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Behavior

Comparative Analysis of Experimental Methods to Quantify Animal Activity in Caenorhabditis elegans Models of Mitochondrial Disease

doi: 10.3791/62244 Published: April 4, 2021
Manuela Lavorato*1, Neal D. Mathew*1, Nina Shah1, Eiko Nakamaru-Ogiso1,2, Marni J. Falk1,2
* These authors contributed equally

Abstract

Caenorhabditis elegans is widely recognized for its central utility as a translational animal model to efficiently interrogate mechanisms and therapies of diverse human diseases. Worms are particularly well-suited for high-throughput genetic and drug screens to gain deeper insight into therapeutic targets and therapies by exploiting their fast development cycle, large brood size, short lifespan, microscopic transparency, low maintenance costs, robust suite of genomic tools, mutant repositories, and experimental methodologies to interrogate both in vivo and ex vivo physiology. Worm locomotor activity represents a particularly relevant phenotype that is frequently impaired in mitochondrial disease, which is highly heterogeneous in causes and manifestations but collectively shares an impaired capacity to produce cellular energy. While a suite of different methodologies may be used to interrogate worm behavior, these vary greatly in experimental costs, complexity, and utility for genomic or drug high-throughput screens. Here, the relative throughput, advantages, and limitations of 16 different activity analysis methodologies were compared that quantify nematode locomotion, thrashing, pharyngeal pumping, and/or chemotaxis in single worms or worm populations of C. elegans at different stages, ages, and experimental durations. Detailed protocols were demonstrated for two semi-automated methods to quantify nematode locomotor activity that represent novel applications of available software tools, namely, ZebraLab (a medium-throughput approach) and WormScan (a high-throughput approach). Data from applying these methods demonstrated similar degrees of reduced animal activity occurred at the L4 larval stage, and progressed in day 1 adults, in mitochondrial complex I disease (gas-1(fc21)) mutant worms relative to wild-type (N2 Bristol) C. elegans. This data validates the utility for these novel applications of using the ZebraLab or WormScan software tools to quantify worm locomotor activity efficiently and objectively, with variable capacity to support high-throughput drug screening on worm behavior in preclinical animal models of mitochondrial disease.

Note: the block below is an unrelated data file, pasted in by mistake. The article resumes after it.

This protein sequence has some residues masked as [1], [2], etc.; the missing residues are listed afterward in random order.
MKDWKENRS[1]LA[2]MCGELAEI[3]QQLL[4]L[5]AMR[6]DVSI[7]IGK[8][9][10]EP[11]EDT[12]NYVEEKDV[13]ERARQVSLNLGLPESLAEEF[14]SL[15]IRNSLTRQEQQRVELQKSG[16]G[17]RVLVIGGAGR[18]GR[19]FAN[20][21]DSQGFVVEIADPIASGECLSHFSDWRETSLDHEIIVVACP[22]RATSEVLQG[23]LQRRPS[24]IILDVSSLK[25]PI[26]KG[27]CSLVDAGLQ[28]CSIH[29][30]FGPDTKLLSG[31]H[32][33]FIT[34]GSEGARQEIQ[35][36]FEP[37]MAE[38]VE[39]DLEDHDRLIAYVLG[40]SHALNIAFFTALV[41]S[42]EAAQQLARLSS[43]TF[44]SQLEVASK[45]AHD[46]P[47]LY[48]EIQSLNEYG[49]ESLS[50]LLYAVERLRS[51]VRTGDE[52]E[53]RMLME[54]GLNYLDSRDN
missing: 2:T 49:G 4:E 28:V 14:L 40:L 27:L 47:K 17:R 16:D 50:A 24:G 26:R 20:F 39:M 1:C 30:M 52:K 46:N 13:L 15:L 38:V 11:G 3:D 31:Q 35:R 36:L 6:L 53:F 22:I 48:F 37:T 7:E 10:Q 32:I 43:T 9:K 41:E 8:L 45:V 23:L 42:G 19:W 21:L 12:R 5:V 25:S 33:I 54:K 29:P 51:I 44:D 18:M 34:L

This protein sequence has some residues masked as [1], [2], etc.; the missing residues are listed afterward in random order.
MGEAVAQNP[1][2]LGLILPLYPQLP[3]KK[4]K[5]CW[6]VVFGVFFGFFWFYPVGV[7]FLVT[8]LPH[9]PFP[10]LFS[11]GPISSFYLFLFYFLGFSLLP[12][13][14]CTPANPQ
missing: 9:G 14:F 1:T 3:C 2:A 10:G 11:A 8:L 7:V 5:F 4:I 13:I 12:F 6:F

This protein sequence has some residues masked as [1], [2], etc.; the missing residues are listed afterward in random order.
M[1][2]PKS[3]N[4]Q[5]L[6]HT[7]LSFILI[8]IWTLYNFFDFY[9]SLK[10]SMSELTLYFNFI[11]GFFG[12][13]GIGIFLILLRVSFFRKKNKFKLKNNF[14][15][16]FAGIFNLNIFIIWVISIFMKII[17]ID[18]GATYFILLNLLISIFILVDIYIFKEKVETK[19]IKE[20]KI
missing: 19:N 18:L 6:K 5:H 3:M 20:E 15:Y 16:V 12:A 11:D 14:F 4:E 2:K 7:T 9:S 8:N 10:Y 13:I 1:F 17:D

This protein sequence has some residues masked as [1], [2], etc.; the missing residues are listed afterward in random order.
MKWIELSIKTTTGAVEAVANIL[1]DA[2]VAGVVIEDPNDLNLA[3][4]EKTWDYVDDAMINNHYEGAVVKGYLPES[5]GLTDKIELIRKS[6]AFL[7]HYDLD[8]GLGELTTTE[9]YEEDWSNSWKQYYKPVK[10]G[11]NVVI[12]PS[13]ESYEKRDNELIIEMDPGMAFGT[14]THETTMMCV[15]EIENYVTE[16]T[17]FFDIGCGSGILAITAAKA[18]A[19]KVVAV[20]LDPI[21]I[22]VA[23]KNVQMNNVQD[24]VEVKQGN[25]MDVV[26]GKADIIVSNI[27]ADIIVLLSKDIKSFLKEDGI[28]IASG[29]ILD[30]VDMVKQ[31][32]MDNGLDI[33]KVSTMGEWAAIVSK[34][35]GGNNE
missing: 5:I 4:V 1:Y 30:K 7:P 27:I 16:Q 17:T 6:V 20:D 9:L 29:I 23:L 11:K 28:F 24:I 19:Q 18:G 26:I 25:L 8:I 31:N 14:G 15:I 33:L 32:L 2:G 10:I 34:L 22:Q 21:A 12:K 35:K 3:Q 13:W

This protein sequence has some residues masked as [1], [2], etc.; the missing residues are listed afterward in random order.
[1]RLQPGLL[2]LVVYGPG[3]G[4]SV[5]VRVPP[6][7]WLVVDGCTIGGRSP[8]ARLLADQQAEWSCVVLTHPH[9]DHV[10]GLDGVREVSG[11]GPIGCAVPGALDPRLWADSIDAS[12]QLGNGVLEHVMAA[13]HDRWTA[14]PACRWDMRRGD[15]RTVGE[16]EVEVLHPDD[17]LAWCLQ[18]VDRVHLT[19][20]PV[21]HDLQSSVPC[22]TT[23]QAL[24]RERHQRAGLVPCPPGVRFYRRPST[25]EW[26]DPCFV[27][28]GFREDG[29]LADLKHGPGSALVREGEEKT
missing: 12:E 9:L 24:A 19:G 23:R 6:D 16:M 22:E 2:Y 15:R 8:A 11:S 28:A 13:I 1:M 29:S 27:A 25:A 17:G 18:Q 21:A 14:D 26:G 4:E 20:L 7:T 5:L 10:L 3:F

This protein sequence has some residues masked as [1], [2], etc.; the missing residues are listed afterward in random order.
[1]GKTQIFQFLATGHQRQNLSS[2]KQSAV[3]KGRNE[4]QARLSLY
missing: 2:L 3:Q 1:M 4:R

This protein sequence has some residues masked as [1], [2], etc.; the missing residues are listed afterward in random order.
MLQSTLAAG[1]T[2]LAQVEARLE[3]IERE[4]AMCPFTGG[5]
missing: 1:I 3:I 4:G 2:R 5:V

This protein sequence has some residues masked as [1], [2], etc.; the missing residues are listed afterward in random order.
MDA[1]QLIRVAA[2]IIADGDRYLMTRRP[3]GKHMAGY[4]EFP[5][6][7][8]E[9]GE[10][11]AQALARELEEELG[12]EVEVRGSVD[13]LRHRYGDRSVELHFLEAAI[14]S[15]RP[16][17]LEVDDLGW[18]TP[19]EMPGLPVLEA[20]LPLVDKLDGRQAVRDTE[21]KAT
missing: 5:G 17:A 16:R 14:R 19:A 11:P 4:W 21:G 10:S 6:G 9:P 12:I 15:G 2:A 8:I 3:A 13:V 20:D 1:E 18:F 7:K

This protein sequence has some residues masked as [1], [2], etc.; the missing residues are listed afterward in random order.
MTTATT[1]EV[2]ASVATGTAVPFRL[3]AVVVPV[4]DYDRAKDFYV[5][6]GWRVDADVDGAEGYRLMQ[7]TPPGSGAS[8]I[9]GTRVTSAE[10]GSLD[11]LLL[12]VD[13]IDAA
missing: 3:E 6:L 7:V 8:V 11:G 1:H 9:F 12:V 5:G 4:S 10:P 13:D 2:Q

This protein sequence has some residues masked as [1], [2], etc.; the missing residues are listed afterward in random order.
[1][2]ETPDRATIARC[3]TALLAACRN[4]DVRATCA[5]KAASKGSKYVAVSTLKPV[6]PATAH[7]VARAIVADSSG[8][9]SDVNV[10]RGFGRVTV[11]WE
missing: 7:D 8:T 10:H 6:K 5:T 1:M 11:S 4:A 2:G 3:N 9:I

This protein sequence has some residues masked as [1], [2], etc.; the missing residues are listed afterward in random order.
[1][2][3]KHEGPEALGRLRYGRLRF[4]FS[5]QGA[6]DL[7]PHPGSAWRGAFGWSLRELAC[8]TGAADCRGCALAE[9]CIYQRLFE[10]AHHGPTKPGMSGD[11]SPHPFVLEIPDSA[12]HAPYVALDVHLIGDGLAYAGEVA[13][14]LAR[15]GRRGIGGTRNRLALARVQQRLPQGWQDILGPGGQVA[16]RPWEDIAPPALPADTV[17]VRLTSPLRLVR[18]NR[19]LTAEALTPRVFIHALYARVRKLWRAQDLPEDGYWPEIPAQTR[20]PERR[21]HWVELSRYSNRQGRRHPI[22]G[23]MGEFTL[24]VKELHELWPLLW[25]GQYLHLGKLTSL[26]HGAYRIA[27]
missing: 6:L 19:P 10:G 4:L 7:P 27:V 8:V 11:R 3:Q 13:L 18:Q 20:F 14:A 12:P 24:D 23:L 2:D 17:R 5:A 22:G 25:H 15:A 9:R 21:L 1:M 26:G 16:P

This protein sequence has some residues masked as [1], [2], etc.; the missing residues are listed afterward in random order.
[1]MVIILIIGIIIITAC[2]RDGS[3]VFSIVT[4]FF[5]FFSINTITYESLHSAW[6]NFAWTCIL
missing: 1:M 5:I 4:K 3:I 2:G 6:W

Introduction

Caenorhabiditis elegans is widely recognized as an outstanding model in neuroscience based on it having 302 neurons that coordinate all worm behaviors, including mating, feeding, egg-laying, defecation, swimming, and locomotion on solid media1. These hermaphroditic nematodes are also widely used to understand a wide array of human disease mechanisms, made possible by its well-characterized genome and high homology of ~80% genes between C. elegans and humans2,3,4. C. elegans have long been used to interrogate human mitochondrial disease5,6,7,8,9,10, which is a highly genetically and phenotypically heterogeneous group of inherited metabolic disorders that share impaired capacity to generate cellular energy and often clinically present with substantially impaired neuromuscular function, exercise intolerance, and fatigue11,12,13,14.To this end, the use of C. elegans models enable preclinical modeling of quantitative aspects of animal activity and neuromuscular function in different genetic subtypes of mitochondrial disease, as well as their response to candidate therapies that may improve their neuromuscular function and overall activity.

Neuromuscular activity in C. elegans is objectively measurable by a range of experimental methodologies, including both manual and semi-automated approaches that allow functional analyses in either solid or liquid media (Table 1)1,15. Accurate quantitation of C. elegans activity has proven important to enable discoveries related to function and development of the muscular and nervous system16,17,18. This study summarizes and compares experimental requirements, advantages, and limitations of 17 different assays that can be performed in research laboratories to evaluate neuromuscular function and activity on four key outcomes in C. elegans diseases models, both at the baseline at a range of developmental stages and ages as well as in response to candidate therapies (Table 1). Indeed, the study provides a detailed overview of the range of available experimental approaches to characterize rates of C. elegans thrashing (body bends per minute), locomotor activity, pharyngeal pumping, and chemotaxis-in each case specifying the experimental and analytic methodology used, the advantages and limitations of each method, the equipment and software needed to perform and analyze each assay, and the throughput capacity of each method to support its use for high-throughput genetic or drug screening purposes. The throughput capacity of each assay is described as low, medium, or high based on the experimental protocol complexity, including worm maintenance, processing time, the use of single or multi-well plates, and/or experimenter time needed to complete the experimental setting and data analyses.